Self-MindingA progress capture device that does not require a person to manually set the rope grab for it to engage. Examples are a Prusik and PMP or an ascender like a Micro Traxion.
Self RescueSafely escape from a canyon when something has gone wrong and without any outside help like SAR.
Semi-Keeper PotholeA pothole that some canyoneers can get out of without using pothole escape techniques. These are much less notorious than keeper potholes.
Sequence RappelsEfficiently move a large group through a canyon by rigging multiple rappels before finishing previous rappels. This allows several canyoneers to rappel at once. It also requires more familiarity with the canyon and sufficient rope.
SequencingOvercome an obstacle using a specific ordering that maximizes efficiency or minimizes risk.
SERENEAlso SRENE or SRENE-SA. Variant of EARNEST. It stands for Solid Equalized Redundant Efficient No Extension and the SA is Small Angle.
Set Rope LengthMake the end of the rope reach the bottom of the rappel with no extra rope on the ground. There are many benefits to doing this.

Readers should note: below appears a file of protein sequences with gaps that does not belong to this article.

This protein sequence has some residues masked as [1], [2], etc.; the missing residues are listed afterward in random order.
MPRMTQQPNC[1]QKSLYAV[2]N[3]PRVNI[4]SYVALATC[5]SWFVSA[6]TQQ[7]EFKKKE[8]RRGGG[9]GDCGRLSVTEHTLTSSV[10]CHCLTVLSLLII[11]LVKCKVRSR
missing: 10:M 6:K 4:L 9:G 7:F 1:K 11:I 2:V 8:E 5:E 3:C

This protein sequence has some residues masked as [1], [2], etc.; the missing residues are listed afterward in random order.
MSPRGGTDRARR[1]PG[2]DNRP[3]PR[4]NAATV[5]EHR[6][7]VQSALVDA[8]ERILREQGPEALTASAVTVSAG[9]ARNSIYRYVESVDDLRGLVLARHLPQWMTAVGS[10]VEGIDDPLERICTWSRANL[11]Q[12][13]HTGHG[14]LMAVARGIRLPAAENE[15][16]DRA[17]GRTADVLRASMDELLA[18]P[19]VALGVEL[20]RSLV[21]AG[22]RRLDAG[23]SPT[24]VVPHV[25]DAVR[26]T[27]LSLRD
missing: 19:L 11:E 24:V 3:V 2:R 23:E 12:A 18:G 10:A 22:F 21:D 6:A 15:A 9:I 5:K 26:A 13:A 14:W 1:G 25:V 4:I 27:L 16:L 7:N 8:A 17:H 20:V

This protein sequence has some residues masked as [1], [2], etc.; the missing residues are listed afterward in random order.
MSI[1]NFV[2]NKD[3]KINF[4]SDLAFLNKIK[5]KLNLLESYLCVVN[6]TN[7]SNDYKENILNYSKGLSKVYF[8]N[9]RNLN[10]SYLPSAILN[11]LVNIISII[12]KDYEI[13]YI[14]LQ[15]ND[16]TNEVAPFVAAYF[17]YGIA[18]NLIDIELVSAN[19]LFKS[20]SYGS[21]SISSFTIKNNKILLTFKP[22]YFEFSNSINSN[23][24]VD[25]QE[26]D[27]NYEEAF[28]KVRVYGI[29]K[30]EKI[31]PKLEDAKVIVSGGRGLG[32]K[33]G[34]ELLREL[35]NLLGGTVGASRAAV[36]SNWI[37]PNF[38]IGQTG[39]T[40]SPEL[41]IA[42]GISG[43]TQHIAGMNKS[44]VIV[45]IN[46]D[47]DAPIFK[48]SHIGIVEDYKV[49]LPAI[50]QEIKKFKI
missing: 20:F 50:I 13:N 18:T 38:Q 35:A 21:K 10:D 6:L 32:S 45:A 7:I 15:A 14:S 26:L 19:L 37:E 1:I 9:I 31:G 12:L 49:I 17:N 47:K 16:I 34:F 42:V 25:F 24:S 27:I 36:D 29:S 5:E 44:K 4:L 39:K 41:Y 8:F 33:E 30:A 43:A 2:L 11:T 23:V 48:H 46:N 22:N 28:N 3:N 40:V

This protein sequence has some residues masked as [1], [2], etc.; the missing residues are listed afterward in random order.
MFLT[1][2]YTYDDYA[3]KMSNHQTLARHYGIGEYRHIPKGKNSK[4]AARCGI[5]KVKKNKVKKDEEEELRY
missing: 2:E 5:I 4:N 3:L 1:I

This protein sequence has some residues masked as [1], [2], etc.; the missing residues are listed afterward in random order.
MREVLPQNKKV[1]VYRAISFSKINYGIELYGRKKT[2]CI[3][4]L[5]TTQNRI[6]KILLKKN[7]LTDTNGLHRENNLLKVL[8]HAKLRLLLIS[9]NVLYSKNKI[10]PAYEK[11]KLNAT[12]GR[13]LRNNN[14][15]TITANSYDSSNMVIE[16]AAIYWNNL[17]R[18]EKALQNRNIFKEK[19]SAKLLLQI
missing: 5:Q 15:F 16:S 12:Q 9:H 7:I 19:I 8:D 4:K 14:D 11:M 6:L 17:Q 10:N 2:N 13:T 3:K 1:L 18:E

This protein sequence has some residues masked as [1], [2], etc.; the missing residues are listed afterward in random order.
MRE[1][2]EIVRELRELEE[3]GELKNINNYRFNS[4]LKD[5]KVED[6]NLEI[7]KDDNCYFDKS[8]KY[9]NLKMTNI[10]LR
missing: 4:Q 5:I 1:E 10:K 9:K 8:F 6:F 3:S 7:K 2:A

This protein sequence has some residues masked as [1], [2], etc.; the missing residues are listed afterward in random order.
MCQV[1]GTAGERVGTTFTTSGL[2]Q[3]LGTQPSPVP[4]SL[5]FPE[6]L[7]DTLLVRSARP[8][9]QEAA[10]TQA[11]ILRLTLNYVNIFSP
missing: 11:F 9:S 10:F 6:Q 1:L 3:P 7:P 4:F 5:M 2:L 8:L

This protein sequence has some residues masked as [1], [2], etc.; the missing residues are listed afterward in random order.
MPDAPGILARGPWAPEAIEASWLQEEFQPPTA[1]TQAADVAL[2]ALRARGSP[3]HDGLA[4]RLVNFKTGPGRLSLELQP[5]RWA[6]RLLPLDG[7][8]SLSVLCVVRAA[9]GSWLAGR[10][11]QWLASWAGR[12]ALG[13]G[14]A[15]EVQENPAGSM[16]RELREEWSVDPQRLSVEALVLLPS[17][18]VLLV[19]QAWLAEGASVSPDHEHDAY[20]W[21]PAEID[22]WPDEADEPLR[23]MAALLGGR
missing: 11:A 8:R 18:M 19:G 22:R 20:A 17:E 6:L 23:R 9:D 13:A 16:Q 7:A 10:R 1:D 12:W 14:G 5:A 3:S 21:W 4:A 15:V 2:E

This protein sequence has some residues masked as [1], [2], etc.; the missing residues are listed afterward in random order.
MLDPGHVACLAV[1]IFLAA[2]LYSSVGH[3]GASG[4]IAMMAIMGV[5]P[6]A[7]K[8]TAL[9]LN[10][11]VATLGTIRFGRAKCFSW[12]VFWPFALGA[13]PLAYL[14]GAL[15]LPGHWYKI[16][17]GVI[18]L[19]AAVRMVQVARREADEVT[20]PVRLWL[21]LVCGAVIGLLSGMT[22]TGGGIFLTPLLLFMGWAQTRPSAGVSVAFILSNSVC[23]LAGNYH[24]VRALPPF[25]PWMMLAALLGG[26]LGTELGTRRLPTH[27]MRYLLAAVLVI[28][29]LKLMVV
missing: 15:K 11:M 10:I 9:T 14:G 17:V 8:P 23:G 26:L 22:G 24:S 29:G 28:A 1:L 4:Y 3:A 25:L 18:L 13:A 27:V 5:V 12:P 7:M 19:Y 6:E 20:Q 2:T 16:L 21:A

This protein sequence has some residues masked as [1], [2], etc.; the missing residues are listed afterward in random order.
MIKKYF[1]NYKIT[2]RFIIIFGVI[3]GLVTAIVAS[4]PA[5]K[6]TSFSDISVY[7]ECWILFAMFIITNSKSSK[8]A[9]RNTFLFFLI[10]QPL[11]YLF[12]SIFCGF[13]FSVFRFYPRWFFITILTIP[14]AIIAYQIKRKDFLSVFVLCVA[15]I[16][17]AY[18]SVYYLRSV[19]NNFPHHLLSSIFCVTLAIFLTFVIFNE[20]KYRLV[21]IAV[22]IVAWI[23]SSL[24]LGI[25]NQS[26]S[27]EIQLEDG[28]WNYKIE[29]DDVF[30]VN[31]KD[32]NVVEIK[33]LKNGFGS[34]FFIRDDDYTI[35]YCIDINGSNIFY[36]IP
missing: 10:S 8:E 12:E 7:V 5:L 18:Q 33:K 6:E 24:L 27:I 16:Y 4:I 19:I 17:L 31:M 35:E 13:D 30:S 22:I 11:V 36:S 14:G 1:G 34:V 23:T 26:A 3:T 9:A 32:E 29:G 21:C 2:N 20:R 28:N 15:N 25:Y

Sewn Prusik LoopA cord that is professionally sewn into a loop. Designed to easily tie a three wrap Prusik.
SheathThe outer part of a kernmantle rope. It protects the core.
Sheath SlippageWhen the outer sheath slips away from the core of the rope. This is common in ropes where the core and sheath materials do not bind well.
Short RappelRappel that is less than or equal to half the length of the rope being used.
Short RopeA rope that, when purchased, is at the end of a spool and is therefore a non-standard length. This rope is usually less expensive per foot than a standard length.
Shorty WetsuitWetsuit that covers the body down to the thighs and short sleeved.
Shuffle ButtImlay Canyon Gear butt protector. Lighter but less durable version of the ScuttleButt.
Side DrainageDrainage which makes up the area between two spurs.
Same as Draw.
SiloA wide obstacle that is difficult to traverse in high stemming canyons.
Simul RapTwo rappellers going off opposite ends of the same rope using each other as counterweight.
Same as Simultaneous Rappel.
Simultaneous RappelTwo rappellers going off opposite ends of the same rope using each other as counterweight.
Same as Simul Rap.
Single Rope TechniqueRappelling on one rope as opposed to DRT. There are advantages and disadvantages to each technique.
Same as Single Strand and SRT.
Single StrandRappelling on one rope as opposed to DRT. There are advantages and disadvantages to each technique.